By TREVOR CULLEN

The debate about whether universities should concern themselves with student employability and careers is over. Today’s question is – how can universities have the most impact on graduate success with employability.

In Australia, nearly 180,000 students graduate with a bachelor’s degree every year, and they are moving to a world characterised by rapid and complex change, globalisation and lower graduate employment rates.

Australian government reports on the future of work in 2016 and 2019, argue that graduates will experience multiple occupations over the life of their careers. The complexity and uncertainty inherent in a graduate’s future presents particular challenges for educators and students.

Capstone units and experiences are favoured by the Australian higher education system as the most appropriate way to assist final-year graduates to demonstrate knowledge and skills.

An Australian Government National Teaching Fellowship study from 2015 – 2018 into the effectiveness of capstones, discovered that to succeed in the ever-changing world of work, graduates now need a much a larger tool kit that includes competent research and analytical skills, broad general knowledge, practical industry skills, multi digital skills, teamwork problem solving and effective communication skills.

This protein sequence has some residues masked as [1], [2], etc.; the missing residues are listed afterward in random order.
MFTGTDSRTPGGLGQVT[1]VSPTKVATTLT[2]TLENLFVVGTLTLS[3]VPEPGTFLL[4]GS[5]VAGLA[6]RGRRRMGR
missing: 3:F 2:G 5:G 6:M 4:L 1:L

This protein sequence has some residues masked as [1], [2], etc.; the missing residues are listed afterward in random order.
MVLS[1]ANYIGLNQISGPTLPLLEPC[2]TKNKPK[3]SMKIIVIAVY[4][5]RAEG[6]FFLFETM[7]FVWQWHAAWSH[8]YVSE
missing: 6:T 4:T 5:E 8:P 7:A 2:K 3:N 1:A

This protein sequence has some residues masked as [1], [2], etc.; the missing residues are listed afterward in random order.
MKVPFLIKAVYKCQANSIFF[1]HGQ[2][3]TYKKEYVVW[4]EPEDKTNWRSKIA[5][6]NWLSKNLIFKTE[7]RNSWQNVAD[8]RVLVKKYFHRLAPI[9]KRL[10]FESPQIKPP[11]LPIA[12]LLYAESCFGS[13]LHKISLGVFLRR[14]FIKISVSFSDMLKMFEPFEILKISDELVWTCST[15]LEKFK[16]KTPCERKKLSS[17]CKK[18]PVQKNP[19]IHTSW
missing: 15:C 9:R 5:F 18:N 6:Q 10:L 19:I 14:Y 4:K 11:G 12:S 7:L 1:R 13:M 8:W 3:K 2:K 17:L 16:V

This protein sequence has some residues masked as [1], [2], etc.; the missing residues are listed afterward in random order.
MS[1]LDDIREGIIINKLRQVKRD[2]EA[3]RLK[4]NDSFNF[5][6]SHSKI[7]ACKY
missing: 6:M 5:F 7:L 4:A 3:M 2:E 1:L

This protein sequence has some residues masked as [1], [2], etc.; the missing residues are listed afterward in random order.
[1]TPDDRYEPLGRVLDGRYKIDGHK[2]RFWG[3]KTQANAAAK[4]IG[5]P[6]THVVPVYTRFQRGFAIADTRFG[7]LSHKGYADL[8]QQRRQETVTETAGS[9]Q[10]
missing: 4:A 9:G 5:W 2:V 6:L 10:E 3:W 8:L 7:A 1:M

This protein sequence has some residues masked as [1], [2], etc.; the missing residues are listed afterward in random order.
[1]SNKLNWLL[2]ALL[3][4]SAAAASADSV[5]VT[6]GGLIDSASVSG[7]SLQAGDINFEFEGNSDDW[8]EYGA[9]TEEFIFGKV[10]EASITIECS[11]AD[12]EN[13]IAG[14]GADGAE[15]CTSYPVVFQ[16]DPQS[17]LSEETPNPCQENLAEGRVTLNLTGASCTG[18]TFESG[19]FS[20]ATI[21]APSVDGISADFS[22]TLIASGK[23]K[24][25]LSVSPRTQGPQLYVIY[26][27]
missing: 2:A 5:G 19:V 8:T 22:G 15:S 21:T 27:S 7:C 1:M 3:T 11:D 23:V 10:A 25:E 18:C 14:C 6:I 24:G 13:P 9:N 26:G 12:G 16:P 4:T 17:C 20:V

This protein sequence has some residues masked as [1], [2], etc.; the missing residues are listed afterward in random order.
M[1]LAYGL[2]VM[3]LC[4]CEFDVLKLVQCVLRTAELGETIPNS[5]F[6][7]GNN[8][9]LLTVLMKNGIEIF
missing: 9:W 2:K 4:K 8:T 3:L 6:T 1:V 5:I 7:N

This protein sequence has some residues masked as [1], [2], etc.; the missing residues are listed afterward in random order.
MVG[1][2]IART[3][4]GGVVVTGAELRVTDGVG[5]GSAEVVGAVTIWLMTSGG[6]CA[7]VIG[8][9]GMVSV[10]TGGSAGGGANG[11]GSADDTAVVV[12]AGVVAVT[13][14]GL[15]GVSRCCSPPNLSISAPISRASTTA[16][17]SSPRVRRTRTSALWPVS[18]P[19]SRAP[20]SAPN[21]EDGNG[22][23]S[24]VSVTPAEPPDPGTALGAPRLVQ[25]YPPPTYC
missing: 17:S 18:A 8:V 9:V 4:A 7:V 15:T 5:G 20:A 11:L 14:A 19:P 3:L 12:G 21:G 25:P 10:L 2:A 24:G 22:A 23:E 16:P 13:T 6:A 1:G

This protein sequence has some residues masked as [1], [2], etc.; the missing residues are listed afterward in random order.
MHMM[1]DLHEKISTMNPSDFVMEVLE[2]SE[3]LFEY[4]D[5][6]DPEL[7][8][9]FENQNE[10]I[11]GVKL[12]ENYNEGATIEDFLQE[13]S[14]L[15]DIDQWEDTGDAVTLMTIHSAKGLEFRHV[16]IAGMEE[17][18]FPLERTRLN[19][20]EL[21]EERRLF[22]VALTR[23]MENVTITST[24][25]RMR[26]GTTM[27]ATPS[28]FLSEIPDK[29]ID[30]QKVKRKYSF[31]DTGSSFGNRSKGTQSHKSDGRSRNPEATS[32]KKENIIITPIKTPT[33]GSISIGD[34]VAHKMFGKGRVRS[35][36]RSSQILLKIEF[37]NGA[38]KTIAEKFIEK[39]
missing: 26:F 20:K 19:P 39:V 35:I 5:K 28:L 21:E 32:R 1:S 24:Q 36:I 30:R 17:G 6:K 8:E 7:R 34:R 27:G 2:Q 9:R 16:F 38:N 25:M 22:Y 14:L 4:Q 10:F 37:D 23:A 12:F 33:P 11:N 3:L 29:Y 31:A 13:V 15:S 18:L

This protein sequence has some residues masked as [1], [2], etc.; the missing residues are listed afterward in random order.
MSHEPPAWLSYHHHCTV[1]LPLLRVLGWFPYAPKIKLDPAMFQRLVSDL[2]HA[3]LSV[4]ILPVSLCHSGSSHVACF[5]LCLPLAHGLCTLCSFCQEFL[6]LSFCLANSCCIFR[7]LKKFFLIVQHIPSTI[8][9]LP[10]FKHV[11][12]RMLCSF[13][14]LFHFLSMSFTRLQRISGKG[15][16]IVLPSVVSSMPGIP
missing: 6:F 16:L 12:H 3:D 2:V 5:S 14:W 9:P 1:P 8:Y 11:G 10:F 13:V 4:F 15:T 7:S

The research also discovered that capstone curriculum design is often limited to the demonstration of knowledge and skills with less emphasis on well-developed personal and professional identities, solid reflective practices and life-long learning skills. This imbalance needs to be addressed.

Ultimately, capstones should prepare graduates for a lifetime of learning and work, not just for their first professional job.

 

Professor Trevor Cullen

Edith Cowan University.

Associate Dean – Design, Media and Communications Director – CREATEC Research Centre

2015 National Teaching Fellow.

t.cullen@ecu.edu.au

ALTF 2019 Legacy Report here


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